There are so many different ways to transfer an embroidery pattern. One of my favorite ways is to use a water-soluble stick-and-stitch stabilizer. I simply print the design on to the stabilizer sheet using my printer and follow the instructions listed below:
- Peel the backing off the design and stick it to the fabric. Press down on it for a few minutes to really get it to hold in place.
- Embroider as you normally would.
- Once you have completely finished stitching, cut away any excess material.
- Then carefully wash the pattern away with warm water. I let my fabric soak in lukewarm water for a 5-15 minutes in order to allow the stabilizer to dissolve and then once I see that most of it is off, I give it a final rinse.
- Gently pat your embroidery with a towel to remove any excess water and then let your fabric air dry.
And that’s it! It leaves no trace that it was ever there. So easy!
Advantages of using the stick-and-stitch method:
- This is my preferred transfer technique to use when I am stitching on a very textured or patterned fabric that might otherwise be difficult to mark on with a transfer pen.
- I also prefer this transfer technique when I am creating a very intricate or precise design, like a design that is symmetrical or something incredibly detailed.
- Stick n’ Stitch allows you to easily stitch on to anything – shirts, hats, denim, tote bags, etc
- It works as a stabilizer, which is great for use on any fabric that is thin and/or has a bit of stretch to it, like a sweater or sweatshirt.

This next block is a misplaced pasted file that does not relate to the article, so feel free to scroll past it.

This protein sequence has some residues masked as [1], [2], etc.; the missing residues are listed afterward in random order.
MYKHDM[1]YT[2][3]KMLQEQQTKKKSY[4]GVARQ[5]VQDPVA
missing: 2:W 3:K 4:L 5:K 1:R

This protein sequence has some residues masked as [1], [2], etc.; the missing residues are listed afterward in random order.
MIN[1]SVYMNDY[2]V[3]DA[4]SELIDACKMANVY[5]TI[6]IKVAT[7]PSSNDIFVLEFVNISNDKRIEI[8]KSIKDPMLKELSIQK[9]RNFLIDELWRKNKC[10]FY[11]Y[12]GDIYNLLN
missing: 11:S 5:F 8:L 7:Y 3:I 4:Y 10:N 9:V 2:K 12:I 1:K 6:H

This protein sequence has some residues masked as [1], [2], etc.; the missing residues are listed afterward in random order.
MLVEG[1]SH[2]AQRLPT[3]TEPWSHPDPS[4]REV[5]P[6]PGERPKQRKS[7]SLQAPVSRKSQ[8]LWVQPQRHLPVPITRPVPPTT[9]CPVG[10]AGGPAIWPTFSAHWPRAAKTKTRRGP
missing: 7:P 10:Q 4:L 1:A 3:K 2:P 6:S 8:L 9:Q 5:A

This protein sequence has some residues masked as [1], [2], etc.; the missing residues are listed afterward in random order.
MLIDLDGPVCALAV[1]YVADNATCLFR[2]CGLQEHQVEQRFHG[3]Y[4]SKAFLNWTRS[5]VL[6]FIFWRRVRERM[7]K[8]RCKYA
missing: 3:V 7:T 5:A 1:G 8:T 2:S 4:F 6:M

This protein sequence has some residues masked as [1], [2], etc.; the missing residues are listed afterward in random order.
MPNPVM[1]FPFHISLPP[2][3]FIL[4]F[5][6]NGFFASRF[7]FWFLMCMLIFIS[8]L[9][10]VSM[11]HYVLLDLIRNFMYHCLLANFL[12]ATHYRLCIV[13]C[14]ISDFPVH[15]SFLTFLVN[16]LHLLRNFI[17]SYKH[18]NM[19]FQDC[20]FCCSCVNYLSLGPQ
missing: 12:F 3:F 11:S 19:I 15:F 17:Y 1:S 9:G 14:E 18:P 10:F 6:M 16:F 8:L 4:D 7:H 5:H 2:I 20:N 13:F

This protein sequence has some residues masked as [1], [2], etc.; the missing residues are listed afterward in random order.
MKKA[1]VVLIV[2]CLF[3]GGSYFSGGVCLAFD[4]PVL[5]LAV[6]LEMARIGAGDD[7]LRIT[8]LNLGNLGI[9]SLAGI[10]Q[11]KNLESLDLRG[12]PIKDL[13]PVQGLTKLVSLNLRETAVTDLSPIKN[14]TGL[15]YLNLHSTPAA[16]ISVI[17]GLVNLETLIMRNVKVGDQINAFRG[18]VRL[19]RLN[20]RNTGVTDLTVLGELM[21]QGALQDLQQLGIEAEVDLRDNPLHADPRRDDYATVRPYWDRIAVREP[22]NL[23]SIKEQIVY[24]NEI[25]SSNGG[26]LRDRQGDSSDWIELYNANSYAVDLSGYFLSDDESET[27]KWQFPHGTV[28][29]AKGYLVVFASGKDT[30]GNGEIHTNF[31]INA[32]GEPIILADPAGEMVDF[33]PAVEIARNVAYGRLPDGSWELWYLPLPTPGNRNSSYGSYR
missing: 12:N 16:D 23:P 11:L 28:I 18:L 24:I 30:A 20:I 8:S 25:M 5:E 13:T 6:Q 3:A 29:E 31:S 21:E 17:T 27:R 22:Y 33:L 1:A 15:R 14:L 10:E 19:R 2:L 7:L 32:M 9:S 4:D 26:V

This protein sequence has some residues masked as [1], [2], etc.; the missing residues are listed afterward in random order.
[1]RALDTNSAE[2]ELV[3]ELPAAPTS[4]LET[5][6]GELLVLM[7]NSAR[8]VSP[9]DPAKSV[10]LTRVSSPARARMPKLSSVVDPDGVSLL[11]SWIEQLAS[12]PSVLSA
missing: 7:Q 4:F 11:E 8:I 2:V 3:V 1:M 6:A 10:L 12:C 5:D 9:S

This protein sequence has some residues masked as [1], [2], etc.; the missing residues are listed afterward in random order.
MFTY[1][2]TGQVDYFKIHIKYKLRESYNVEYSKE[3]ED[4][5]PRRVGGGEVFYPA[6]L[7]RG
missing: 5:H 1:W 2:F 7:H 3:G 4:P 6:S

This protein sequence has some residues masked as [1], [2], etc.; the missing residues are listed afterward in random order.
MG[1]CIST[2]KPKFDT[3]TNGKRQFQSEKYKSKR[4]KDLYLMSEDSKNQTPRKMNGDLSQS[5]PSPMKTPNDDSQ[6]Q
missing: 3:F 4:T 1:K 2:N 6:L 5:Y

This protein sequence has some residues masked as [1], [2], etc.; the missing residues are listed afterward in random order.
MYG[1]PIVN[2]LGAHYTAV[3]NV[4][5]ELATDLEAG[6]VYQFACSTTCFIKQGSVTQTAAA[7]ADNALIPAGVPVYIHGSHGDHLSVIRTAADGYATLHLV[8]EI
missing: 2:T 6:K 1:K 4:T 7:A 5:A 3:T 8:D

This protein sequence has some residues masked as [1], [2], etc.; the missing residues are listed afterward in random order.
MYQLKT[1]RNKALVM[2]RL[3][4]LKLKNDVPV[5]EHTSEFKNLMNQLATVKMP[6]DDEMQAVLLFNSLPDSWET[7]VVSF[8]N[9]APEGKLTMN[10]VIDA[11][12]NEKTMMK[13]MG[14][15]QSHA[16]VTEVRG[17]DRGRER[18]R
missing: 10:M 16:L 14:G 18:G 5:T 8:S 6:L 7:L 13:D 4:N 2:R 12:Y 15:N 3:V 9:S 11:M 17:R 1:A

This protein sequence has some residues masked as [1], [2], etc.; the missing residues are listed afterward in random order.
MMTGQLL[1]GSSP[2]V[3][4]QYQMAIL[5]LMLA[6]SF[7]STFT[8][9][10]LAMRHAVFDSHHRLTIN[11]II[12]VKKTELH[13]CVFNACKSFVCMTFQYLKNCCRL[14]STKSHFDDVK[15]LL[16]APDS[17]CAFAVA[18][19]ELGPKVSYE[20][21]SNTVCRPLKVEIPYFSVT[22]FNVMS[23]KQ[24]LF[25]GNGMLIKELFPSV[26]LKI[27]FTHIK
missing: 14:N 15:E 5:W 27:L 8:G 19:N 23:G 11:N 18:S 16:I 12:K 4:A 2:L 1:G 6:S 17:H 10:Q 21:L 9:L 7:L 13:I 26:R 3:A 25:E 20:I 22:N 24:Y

- Because the design is printed on to the stick-and-stitch paper, you do not need to worry about any ink bleeding onto your project.
- When using the sticky-backed stabilizer, I like to trim it down around the design.
- The stick-and-stitch stabilizer can shift position on you if you are not careful. But this is a super easy problem to prevent – simply add a few running stitches on the top, bottom, and sides and it should stay in place a lot more easily. And then right before you wash away the stabilizer, give those running stitches a snip and carefully pull them out.
- Sometimes when stitching through the stabilizer, my needle can start to feel a bit gummy, especially if it is humid outside. A touch of rubbing alcohol on the needle can clean this right up. Just be sure the needle is fully dry before you start using it again.
- NOTE: I DO NOT love using stabilizer when it is really hot and humid outside, which pretty much describes a Texas summer exactly. I feel like it becomes exponentially more difficult to use - the needle gets gummy and is difficult to pull through the fabric. The floss itself starts to get a bit fussy. I just don't like it. However, in the fall/winter/spring months, I love using stabilizer. I don't tell you this to scare you away from it - but more to give you awareness. I will always tell it to you straight about what I like and don't like about tools and products that I use.
- While I have had so much success using this technique, I do run a test on each new-to-me fabric just to be sure that the stick-and-stitch will not alter the look of the fabric after it’s been rinsed away.
- Stick-and-stich stabilizer can sometimes be tricky to use on really dark fabric because it becomes difficult to see. Again, just test it out on a small swatch to see what you think.
- When purchasing stick-and-stitch stabilizer, double-check that it is the water-soluble kind and it has a peel-off backing. That peel-off backing is important if you want to run it through the printer.
You can find my favorite stick-and-stitch paper HERE